But does this mean that these boundaryless organisations have nothing to keep them together? Our decade-long research as summarised in Business Ecosystems in China: Alibaba and peers Baidu, Tencent, Xiaomi and LeEco (Routledge, 2018), suggests otherwise. Chinese companies can no longer rely on cost advantages but are required to innovate their whole business. And this is indeed what BATX have done by creating business ecosystems rather than corporations.
Business ecosystems are boundaryless organisations of interdependent businesses with customer-centric offerings across industries. Our research shows that Chinese business ecosystems are digital-driven, featured with strong interdependence between the businesses and orchestration by a focal player, innovate across the boundaries of industries and countries, and co-evolve with the dynamic business environment. These Chinese business ecosystems differ sharply from those of Gafa. In the US, one company usually creates a platform which outside companies either plug into or use. In China, an outside company does not plug in, but becomes part of the business as one of hundreds of players in an ecosystem. A distinct trait of a Chinese business ecosystem is the “glue” that exists between all the participants. For example, in the case of Alibaba, the payment function is shared in its ecosystem.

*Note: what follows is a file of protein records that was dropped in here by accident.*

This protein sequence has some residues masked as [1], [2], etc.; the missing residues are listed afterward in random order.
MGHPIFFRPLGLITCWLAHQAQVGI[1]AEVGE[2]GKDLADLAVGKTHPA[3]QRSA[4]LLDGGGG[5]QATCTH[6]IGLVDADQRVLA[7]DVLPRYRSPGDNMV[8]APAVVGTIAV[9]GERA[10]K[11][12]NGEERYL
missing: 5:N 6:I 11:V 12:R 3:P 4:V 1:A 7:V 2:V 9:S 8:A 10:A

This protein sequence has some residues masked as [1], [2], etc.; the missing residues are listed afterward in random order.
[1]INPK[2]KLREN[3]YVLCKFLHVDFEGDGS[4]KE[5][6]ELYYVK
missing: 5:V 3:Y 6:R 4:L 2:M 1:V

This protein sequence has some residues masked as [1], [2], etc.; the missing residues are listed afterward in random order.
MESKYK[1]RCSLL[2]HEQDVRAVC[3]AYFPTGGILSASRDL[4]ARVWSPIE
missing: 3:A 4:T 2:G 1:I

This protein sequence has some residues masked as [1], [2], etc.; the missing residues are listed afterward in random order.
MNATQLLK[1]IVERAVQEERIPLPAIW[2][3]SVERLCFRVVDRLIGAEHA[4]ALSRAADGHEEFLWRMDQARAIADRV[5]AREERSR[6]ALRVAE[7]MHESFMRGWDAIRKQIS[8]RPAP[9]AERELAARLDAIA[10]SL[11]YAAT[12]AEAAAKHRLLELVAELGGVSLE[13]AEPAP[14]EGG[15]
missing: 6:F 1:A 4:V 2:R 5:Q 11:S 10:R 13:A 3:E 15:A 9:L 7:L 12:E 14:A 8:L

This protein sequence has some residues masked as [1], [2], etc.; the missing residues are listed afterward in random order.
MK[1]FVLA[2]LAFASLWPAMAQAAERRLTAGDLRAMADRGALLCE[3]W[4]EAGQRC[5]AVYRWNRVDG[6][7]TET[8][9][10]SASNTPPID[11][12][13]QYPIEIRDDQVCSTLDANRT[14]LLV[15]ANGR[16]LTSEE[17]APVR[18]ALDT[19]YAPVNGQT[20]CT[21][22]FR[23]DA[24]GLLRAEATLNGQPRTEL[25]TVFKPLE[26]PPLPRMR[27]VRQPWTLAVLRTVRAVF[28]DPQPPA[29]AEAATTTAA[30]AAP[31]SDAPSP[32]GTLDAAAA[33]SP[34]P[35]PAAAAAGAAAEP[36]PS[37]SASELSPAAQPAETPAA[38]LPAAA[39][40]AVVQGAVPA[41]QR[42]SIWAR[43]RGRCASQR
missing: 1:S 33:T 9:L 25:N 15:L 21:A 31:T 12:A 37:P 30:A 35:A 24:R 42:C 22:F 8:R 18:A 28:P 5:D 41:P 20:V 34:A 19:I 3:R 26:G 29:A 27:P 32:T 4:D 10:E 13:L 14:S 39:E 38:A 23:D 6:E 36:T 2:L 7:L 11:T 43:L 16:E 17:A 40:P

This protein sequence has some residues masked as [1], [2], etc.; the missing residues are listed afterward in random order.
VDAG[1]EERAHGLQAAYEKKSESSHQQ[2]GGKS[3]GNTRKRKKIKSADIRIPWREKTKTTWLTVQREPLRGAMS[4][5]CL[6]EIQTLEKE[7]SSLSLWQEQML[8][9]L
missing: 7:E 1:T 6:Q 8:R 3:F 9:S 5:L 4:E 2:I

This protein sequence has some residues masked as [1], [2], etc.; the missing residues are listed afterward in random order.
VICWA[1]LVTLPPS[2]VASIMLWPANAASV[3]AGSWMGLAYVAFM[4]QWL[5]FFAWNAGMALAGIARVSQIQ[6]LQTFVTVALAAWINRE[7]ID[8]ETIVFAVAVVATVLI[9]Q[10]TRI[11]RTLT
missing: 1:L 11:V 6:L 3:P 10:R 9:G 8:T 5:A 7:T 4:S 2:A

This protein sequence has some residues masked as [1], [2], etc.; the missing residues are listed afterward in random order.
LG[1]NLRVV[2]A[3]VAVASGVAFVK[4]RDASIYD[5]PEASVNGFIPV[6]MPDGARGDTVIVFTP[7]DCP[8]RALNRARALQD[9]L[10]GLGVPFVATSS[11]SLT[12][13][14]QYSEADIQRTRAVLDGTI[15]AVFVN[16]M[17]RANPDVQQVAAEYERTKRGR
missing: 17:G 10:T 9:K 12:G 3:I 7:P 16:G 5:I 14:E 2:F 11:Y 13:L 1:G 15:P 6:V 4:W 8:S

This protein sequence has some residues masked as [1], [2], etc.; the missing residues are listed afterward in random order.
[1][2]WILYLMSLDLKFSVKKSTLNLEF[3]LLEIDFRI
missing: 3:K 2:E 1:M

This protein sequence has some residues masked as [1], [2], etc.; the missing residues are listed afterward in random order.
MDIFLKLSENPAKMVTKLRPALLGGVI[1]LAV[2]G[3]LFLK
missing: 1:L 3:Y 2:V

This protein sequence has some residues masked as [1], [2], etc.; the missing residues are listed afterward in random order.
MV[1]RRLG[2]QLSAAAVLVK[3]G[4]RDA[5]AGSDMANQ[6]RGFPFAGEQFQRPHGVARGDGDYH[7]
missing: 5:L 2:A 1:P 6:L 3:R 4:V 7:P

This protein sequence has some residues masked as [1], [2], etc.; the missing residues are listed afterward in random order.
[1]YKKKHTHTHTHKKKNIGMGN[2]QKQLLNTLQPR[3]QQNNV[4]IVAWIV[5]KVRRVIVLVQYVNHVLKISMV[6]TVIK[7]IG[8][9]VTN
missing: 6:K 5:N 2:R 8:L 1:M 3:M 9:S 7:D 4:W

Chinese business ecosystems developed and transformed from organic growth to rapid expansion by investment, incubation, innovation and internationalisation. For example, each of them invested in more than 40 companies on average for the past five years and hundreds of new chief executives have been groomed inside the business ecosystems. For instance, the founder of the world’s second-largest unicorn Didi Chuxing – right after Uber – is former Alibaba salesman Cheng Wei; the Nasdaq-listed Xunlei (XNET) was founded by a former Baidu engineer, Cheng Hao.
What they have in common is an aversion to adopting the standard metrics structures used by most multinationals. Their unique ecosystem, under which suppliers, distributors or customers become partners, helps them achieve early success in a highly uncertain business environment. Gafa needs to be aware of BATX’s boundaryless business approach, leveraging a new way of organising and exploiting the benefits of both strategic planning and entrepreneurial decision-making. BATX’s business ecosystems are leading, creating and disrupting markets, not only in China, but in the rest of the world as well.
Mark Greeven is a chinese speaking Dutch Professor of Innovation and entrepreneurship. For over a decade he has been collaborating with Chinese innovative companies and entrepreneurial multinationals. His work has been published in academic journals and newspapers like The Financial Times, Nikkei Asian Review, South China Morning Post and China Daily. He is on the 2017 Thinkers50 Radar list of 30 next generation business gurus.